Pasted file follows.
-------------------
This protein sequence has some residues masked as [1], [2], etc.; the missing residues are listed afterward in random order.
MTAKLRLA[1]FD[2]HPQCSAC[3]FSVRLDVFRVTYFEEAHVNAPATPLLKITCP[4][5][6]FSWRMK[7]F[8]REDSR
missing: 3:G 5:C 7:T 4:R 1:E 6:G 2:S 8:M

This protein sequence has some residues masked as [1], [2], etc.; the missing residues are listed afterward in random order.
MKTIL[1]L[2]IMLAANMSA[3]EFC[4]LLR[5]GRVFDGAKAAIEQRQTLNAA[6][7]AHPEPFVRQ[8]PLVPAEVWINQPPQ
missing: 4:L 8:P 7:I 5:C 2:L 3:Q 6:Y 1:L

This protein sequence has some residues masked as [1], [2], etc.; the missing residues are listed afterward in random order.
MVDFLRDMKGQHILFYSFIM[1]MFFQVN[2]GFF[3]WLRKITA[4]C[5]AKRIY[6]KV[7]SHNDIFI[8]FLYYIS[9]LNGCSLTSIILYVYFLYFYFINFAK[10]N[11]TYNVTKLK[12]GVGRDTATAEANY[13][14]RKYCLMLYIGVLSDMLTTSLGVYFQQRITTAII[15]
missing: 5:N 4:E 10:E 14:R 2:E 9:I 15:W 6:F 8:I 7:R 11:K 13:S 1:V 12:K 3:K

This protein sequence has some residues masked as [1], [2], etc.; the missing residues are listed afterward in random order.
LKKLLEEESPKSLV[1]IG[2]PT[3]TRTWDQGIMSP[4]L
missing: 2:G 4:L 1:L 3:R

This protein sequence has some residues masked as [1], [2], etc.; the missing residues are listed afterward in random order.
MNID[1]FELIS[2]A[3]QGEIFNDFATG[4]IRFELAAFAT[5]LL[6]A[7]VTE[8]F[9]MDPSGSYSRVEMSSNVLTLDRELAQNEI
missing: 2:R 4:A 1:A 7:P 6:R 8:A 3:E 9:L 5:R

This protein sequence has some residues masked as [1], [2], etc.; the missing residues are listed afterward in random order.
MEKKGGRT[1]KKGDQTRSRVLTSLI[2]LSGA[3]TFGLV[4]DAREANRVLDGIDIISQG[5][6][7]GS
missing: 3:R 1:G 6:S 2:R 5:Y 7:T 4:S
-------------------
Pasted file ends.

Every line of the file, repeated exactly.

This protein sequence has some residues masked as [1], [2], etc.; the missing residues are listed afterward in random order.
MTAKLRLA[1]FD[2]HPQCSAC[3]FSVRLDVFRVTYFEEAHVNAPATPLLKITCP[4][5][6]FSWRMK[7]F[8]REDSR
missing: 3:G 5:C 7:T 4:R 1:E 6:G 2:S 8:M

This protein sequence has some residues masked as [1], [2], etc.; the missing residues are listed afterward in random order.
MKTIL[1]L[2]IMLAANMSA[3]EFC[4]LLR[5]GRVFDGAKAAIEQRQTLNAA[6][7]AHPEPFVRQ[8]PLVPAEVWINQPPQ
missing: 4:L 8:P 7:I 5:C 2:L 3:Q 6:Y 1:L

This protein sequence has some residues masked as [1], [2], etc.; the missing residues are listed afterward in random order.
MVDFLRDMKGQHILFYSFIM[1]MFFQVN[2]GFF[3]WLRKITA[4]C[5]AKRIY[6]KV[7]SHNDIFI[8]FLYYIS[9]LNGCSLTSIILYVYFLYFYFINFAK[10]N[11]TYNVTKLK[12]GVGRDTATAEANY[13][14]RKYCLMLYIGVLSDMLTTSLGVYFQQRITTAII[15]
missing: 5:N 4:E 10:E 14:R 2:E 9:I 15:W 6:F 8:I 7:R 11:K 13:S 1:V 12:K 3:K

This protein sequence has some residues masked as [1], [2], etc.; the missing residues are listed afterward in random order.
LKKLLEEESPKSLV[1]IG[2]PT[3]TRTWDQGIMSP[4]L
missing: 2:G 4:L 1:L 3:R

This protein sequence has some residues masked as [1], [2], etc.; the missing residues are listed afterward in random order.
MNID[1]FELIS[2]A[3]QGEIFNDFATG[4]IRFELAAFAT[5]LL[6]A[7]VTE[8]F[9]MDPSGSYSRVEMSSNVLTLDRELAQNEI
missing: 2:R 4:A 1:A 7:P 6:R 8:A 3:E 9:L 5:R

This protein sequence has some residues masked as [1], [2], etc.; the missing residues are listed afterward in random order.
MEKKGGRT[1]KKGDQTRSRVLTSLI[2]LSGA[3]TFGLV[4]DAREANRVLDGIDIISQG[5][6][7]GS
missing: 3:R 1:G 6:S 2:R 5:Y 7:T 4:S